With MEV burn, proposers lose their monopoly over block proposal, so their goal is no longer about maximizing MEV bribes, it’s now about maximizing their chances to get the proposer reward.

Proposers connected to MEV-boost relays will see a list of block hashes and corresponding builder_fee, and their best strategy is very simple: pick whichever one has the highest builder_fee, because that’s the absolute highest they can bid:

  • Any higher bid will make nodes reject their block at the time of reveal
  • Any lower bid hurts their chances of winning the auction, given that other eligible proposers may be seeing the same block with the same builder_fee.

Notably, even if they do manage to win the auction with a lower bid than builder_fee, the difference does not constitute any kind of financial gain for them.

Builder strategy

The strategy for builders remains largely unchanged from today: They still compete with each other, the only meaningful change is that instead of bribing proposers, they bribe the network itself. It is of no difference to them that the bribe is burned rather than given to a proposer.

Knowing the simple strategy employed by eligible proposers, the only thing builders have to worry about is A) having block with a higher builder_fee than their competition, and B) making their block known by as many eligible proposers as possible.

Exclusive deals between staking pools and private builders are rendered moot. No matter how large a staking pool is, there will always be on average B eligible proposers willing to propose their blocks as long as the builder_fee is higher than other possible blocks.

Similarly, competition between builders means there is no way around the burn: A builder can become a proposer to try proposing his own blocks, hoping to minimize MEV burn and thus maximize net gains from value extraction. But he still has to win the proposer auction, meaning his bid will still be competing with every other builder’s builder_fee, leaving him with roughly the same marginal gains when most of the MEV is burn even when he does win the auction.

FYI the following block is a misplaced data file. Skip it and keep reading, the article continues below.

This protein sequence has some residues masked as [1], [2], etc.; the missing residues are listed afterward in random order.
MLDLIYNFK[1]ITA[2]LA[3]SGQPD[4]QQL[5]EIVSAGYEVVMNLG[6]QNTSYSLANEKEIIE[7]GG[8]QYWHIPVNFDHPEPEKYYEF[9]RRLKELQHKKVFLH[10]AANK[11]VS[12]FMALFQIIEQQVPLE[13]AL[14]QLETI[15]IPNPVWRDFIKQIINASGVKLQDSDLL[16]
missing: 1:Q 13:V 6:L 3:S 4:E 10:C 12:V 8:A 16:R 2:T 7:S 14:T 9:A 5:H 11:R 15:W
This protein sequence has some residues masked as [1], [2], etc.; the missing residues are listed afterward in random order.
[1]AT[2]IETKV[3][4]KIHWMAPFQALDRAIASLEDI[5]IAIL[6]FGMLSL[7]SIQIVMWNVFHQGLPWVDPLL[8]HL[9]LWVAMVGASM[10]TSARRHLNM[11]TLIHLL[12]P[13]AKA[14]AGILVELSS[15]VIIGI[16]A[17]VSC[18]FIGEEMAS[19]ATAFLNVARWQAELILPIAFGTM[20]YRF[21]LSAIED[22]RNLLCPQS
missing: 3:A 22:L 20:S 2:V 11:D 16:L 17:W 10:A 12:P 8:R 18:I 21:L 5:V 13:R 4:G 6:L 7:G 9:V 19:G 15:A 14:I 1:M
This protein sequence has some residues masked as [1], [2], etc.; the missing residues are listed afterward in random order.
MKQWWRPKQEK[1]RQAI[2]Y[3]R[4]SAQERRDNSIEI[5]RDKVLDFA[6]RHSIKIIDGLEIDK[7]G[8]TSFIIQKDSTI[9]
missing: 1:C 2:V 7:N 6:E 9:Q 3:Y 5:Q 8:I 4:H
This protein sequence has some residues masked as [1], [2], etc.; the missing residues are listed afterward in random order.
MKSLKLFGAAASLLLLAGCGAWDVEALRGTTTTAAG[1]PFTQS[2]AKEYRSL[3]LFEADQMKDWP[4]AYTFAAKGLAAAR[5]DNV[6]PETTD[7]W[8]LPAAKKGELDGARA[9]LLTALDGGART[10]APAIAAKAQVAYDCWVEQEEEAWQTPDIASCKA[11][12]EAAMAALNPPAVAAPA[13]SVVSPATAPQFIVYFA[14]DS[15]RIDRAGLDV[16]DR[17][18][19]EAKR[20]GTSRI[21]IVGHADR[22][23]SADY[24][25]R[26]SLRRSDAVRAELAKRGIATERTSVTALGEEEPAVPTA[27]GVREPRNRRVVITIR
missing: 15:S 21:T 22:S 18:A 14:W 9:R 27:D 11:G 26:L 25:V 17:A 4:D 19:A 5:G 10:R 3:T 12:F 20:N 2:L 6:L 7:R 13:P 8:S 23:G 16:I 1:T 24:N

Proposer/Builder trust

Of course, due to the untrusted nature of the relationship between builders and unknown eligible proposers, MEV theft is a concern. Consider the presence of a reputable/trusted relay between builders and eligible proposers every time I mention builders broadcasting blocks to proposers.

Solving this aspect of trust is out of the scope of this proposal, but something like Barnabé’s PEPC proposal could work nicely here, and we could achieve the goals of fully trustless PBS even without having it explicitly enshrined in the protocol.

Censorship concerns

This proposal’s first and foremost goal is mitigating proposer centralization. MEV burning by itself doesn’t attempt to mitigate builder centralization nor its ensuing censorship concerns.

That said, MEV burning does solve the incentive-alignment concerns related to inclusion lists and other builder constraining schemes: An honest proposer will now have no problem adding transactions to the inclusion list, as their income doesn’t depend on bribes from builders who could refuse to build blocks while the inclusion list is not empty. The only meaningful end result is that less MEV gets burned for the time it takes for the inclusion list to be emptied by non-censoring blocks builders.

Likewise, builders can no longer “punish proposers retroactively by refusing to build for them in the future”, as builders can’t know who the eligible proposers are until they reveal themselves.

If the censorship instead happens at the proposer level, it is even more a non-issue: refusing to reveal a block containing censored transactions simply means some other proposer will gladly propose it and reap the proposer rewards. In the same vein, a proposer can still decide to connect exclusively to “regulation-compliant relays”, but if non-compliant blocks have a higher builder_fee, the compliant proposers will simply lose the auction - their personal preferences regarding regulations have a much lower impact than they do today.

Sophisticated proposers

Consider the following simplified situation:

  • Proposing a block has a reward of 0.05 ETH on the consensus layer
  • One of the eligible proposers is a sophisticated validator: He is able to detect and extract his own MEV directly
  • Every other eligible proposer is connected to an external builder through MEV boost
  • There is an MEV opportunity of 1 ETH in the mempool